This could be one way to picture Psalm 130:3-4:If you, O LORD, kept a record of sins, O Lord, who could stand?
But with you there is forgiveness; therefore you are feared.
Never could we stand before God with our mammoth pile of sins. As Paul wrote in Romans 3:10-12, citing Psalms 14 and 53:
There is no one righteous, not even one; there is no one who understands, no one who seeks God. All have turned away, they have together become worthless; there is no one who does good, not even one.
But with Him there is forgiveness (Psalm 130:4): “If we confess our sins, he is faithful and just and will forgive us our sins and purify us from all unrighteousness” (1 John 1:9).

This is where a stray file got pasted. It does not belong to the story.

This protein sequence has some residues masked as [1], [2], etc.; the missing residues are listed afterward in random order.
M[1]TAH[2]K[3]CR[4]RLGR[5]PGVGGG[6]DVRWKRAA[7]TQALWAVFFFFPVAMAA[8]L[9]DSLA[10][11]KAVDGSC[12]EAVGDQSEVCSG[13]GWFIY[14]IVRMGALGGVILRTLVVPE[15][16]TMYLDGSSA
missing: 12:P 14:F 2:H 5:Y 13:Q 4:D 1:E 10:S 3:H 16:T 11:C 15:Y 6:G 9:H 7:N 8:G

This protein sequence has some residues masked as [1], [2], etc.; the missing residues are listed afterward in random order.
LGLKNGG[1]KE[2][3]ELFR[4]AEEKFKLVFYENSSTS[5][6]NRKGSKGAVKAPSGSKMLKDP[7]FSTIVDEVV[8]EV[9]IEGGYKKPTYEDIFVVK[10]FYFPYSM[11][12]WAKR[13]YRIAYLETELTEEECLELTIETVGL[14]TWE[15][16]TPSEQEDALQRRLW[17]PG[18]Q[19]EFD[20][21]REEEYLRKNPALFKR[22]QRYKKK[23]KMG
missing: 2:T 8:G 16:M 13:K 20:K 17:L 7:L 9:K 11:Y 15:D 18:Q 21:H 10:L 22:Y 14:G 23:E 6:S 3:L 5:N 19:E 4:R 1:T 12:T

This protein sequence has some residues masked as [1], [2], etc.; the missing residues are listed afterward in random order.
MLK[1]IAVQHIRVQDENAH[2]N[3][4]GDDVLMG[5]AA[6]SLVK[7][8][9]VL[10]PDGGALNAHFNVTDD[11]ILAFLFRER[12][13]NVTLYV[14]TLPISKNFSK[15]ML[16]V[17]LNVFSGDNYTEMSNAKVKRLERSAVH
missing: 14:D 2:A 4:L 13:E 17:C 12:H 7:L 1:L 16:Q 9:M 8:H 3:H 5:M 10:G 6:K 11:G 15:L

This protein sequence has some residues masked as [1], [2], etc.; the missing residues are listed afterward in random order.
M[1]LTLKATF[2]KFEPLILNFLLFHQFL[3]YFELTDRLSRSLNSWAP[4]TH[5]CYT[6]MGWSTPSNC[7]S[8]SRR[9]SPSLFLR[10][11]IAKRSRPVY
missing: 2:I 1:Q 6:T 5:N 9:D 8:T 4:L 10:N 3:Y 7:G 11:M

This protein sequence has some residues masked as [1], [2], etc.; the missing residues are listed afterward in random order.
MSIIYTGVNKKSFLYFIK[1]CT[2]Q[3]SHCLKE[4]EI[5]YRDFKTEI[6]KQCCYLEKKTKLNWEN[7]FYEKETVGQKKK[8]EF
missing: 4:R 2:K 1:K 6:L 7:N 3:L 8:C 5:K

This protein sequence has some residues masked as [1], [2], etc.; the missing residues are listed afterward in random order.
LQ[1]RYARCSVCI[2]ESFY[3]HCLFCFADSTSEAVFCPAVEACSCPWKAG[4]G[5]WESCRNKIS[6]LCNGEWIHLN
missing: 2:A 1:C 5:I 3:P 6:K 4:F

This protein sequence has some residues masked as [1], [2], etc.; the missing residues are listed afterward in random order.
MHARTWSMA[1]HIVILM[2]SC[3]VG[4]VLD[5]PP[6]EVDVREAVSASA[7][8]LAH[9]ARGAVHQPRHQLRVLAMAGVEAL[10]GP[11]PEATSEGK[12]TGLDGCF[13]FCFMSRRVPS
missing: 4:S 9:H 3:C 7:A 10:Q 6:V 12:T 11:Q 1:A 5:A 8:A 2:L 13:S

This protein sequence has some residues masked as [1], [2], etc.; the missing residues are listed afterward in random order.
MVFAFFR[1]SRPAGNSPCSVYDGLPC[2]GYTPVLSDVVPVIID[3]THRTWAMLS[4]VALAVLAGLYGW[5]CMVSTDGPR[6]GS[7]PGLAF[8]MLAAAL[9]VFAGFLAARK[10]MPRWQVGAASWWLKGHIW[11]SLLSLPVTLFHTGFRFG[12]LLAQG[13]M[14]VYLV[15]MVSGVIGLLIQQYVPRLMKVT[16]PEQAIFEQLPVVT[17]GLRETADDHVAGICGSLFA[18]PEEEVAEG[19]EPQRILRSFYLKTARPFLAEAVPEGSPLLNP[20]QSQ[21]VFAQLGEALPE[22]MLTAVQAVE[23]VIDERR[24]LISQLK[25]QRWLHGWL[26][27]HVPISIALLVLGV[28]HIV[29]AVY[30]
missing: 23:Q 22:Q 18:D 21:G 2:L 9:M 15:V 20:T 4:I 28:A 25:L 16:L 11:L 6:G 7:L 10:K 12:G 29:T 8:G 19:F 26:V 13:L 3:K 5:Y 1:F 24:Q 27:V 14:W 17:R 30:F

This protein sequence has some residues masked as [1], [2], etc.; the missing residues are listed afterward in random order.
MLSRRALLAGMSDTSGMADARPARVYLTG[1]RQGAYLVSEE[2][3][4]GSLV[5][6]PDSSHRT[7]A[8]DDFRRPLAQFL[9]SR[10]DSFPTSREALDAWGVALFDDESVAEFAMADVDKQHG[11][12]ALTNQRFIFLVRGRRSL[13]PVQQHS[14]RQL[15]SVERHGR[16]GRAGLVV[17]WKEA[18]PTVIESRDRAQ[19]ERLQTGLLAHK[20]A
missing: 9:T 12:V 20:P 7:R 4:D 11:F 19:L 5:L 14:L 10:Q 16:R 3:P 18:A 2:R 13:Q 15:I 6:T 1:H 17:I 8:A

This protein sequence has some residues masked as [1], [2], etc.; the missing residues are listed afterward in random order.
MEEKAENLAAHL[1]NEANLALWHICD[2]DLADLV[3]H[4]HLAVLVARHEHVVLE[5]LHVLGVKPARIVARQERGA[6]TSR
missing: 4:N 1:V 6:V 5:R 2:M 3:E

WAITING WITH HOPESo what is the psalmist waiting for? What is the long, dark night he hopes will end soon, so much so that he repeats, “more than the watchmen wait for the morning, more than the watchmen wait for the morning”? It’s not forgiveness. That is granted upon confession. He isn’t waiting for his problems to go away. The problem is his sin problem. When his sins are forgiven, he realizes sin broke his fellowship with God. He is waiting for feelings to follow the fact of reconciliation. He is waiting in faith for intimacy with God to be rebuilt. And it can be, through a life changed through the help of the Holy Spirit and the guidance of Scripture.